Assessing the Carbon Mitigation Potential of Agricultural Practices

By Paul Davis

The development and expansion of agricultural has always required substantive changes to the local landscape whether through deforestation, wetland drainage or the conversion of grasslands for cultivation (IPCC 2000). In fact, it has been estimated that terrestrial carbon stocks have decreased by 170 Pg C since 1700 due to agricultural expansion alone (Houghton 1990). However today, there exists a great deal of interest surrounding the potential for agriculture to recapture a portion of this 170Pg C loss through the adoption of “carbon-focused” management practices. In this paper, a framework for analyzing agricultural carbon mitigation potential is outlined and then tested through the evaluation of nitrogen fertilizers as a carbon mitigation tool.

Agricultural History

History of Agricultural Emissions

The development and expansion of agricultural has always required substantive changes to the local landscape whether through deforestation, wetland drainage and/or the conversion of grasslands for cultivation (IPCC 2000). This expansion of cultivated landscapes has historically led to substantive releases of carbon dioxide as agricultural soils and vegetation store significantly less carbon per area than the natural biomes they replace (See Table 1) (IPCC 2000).

Until the 1920s agricultural carbon emissions were the largest anthropogenic contributor to the global atmospheric CO2 reservoir (Houghton 1990). It has been estimated that terrestrial carbon stocks have decreased by 170 Pg since the 1700s, as the result of the conversion of native ecosystems such as forests, wetlands and grasslands to cultivated cropland (Houghton 1990). Of this 170 Pg loss in carbon, it is believed that 54 Pg can be attributed to the reduction of carbon content in soils.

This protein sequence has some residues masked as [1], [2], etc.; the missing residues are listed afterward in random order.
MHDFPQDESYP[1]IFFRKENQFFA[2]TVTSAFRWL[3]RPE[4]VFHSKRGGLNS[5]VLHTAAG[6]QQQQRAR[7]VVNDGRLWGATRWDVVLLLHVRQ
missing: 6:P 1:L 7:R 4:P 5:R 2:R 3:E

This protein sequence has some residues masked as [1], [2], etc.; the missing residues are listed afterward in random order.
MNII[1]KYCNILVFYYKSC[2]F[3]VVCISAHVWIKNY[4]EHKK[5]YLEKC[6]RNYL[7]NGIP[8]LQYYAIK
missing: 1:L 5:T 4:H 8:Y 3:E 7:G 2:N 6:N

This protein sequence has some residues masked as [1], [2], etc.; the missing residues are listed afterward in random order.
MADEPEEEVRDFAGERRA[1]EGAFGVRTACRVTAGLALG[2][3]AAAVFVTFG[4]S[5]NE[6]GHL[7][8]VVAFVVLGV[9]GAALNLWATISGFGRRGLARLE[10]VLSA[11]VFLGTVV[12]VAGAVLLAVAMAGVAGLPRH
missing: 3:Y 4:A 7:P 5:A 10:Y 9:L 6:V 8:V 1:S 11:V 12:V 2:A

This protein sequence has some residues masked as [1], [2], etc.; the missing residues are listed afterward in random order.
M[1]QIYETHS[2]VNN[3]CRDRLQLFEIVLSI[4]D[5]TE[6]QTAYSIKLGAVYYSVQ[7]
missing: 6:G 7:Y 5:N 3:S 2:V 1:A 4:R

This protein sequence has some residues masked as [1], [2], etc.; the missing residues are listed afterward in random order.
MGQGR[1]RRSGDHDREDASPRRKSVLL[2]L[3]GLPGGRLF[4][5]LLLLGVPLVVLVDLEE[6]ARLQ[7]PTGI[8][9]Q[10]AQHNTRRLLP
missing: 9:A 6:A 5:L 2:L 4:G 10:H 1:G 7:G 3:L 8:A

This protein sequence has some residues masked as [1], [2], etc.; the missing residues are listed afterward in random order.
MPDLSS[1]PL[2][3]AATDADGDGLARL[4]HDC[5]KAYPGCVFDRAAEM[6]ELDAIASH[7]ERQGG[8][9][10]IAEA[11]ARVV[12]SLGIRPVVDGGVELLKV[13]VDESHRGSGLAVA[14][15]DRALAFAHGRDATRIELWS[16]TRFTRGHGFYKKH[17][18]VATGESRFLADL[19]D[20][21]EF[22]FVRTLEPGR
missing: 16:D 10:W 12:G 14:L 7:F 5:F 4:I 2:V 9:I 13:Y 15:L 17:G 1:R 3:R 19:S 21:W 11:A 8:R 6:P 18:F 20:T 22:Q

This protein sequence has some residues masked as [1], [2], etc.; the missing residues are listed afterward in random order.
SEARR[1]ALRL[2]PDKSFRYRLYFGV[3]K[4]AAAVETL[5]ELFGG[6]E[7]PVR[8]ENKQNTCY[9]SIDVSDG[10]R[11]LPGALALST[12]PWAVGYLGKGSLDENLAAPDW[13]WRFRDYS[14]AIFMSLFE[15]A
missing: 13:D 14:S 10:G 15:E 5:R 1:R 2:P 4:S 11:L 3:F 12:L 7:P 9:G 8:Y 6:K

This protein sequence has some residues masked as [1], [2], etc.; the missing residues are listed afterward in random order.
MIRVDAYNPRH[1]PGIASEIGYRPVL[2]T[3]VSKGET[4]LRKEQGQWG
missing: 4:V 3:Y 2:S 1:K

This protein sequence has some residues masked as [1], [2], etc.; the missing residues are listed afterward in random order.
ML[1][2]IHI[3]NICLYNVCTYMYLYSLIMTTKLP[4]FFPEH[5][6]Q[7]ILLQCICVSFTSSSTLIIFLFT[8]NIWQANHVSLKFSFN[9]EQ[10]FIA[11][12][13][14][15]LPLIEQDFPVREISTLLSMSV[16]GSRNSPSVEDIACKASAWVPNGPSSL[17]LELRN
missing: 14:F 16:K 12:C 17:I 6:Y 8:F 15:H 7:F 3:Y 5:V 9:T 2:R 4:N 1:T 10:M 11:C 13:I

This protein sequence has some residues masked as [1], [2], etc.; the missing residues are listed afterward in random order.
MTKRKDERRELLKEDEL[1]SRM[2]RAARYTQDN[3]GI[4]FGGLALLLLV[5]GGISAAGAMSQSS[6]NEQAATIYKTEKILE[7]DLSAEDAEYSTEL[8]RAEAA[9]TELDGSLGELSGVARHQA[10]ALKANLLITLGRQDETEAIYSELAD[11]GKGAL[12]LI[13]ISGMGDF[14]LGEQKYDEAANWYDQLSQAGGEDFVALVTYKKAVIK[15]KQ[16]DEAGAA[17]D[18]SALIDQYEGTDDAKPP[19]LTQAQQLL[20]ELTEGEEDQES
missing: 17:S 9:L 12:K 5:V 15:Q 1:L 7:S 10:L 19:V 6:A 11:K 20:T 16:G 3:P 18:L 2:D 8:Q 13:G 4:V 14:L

Agriculture lands as a Carbon Sink

Today, there exists a great deal of interest surrounding how agriculture may recapture a portion of the C lost by traditional cultivation through the adoption of better management practices focused on carbon reduction.
Unfortunately annual crops, whose vegetation stocks come and go with the growing season, dominate our agricultural system. Therefore, the opportunity to develop carbon sinks in vegetation growth is minimal. Thus, when considering how to increase carbon storage on agricultural lands – the only real promising resource is the land itself. As a result, current efforts by the agricultural community to become a player in the carbon-offset market are largely focused on how to manipulate and maximize soil organic carbon (SOC) content (Paustian 1998).

In addition to soil carbon storage, Agriculture can reduce its greenhouse gas footprint through reductions in energy use. Agriculture is a substantial contributor to national greenhouse gas loads. In fact, a life-cycle assessment conducted by Michigan’s Center for Sustainable Systems in 2000, estimated that 10% of the United States fossil fuel consumption could be attributed to the cultivation and transport of food products (Keoleian 2000).
Therefore, in developing a framework though which to evaluate the potential of a new management practices to reduce the carbon footprint of agriculture, two main themes need to be considered (Paustian 1998), that is:

  1. Does the practice increase SOC stocks?
  2. Does the practice reduce the energy intensity of agricultural production?

In the following paper, we discuss the potential for nitrogen fertilizers to capture carbon through enhanced SOC content. The goal is to illustrate through analysis of synthetic fertilizer inputs as a carbon mitigation tool, the need to consider both SOC levels and life cycle energy consumption when attempting to determine the carbon reduction merit of a mitigation tool/practice.

Kyoto Protocol: Agriculture Practices and N Fertilization

The Kyoto protocol was the first major international accord to set binding emissions targets for Greenhouse gases. The Protocol set binding targets for GHG reductions for 37 industrialized nations and the European Union, with the aim of reducing global emissions from industrialized partners to five percent below 1990 levels by 2012 (UNFCCC Website).

As part of their annual assessment of carbon emissions, the Kyoto Protocol requires that participating nations report greenhouse gas emissions associated with changes in Land Use/Land Cover character (Kyoto 1998) as well as land use practices. Article 3.4 of the original Protocol states that guidelines governing how to inventory and monitor GHGs emissions generated by agricultural practices be determined at a future date by the Conference of the Parties (Kyoto 1998).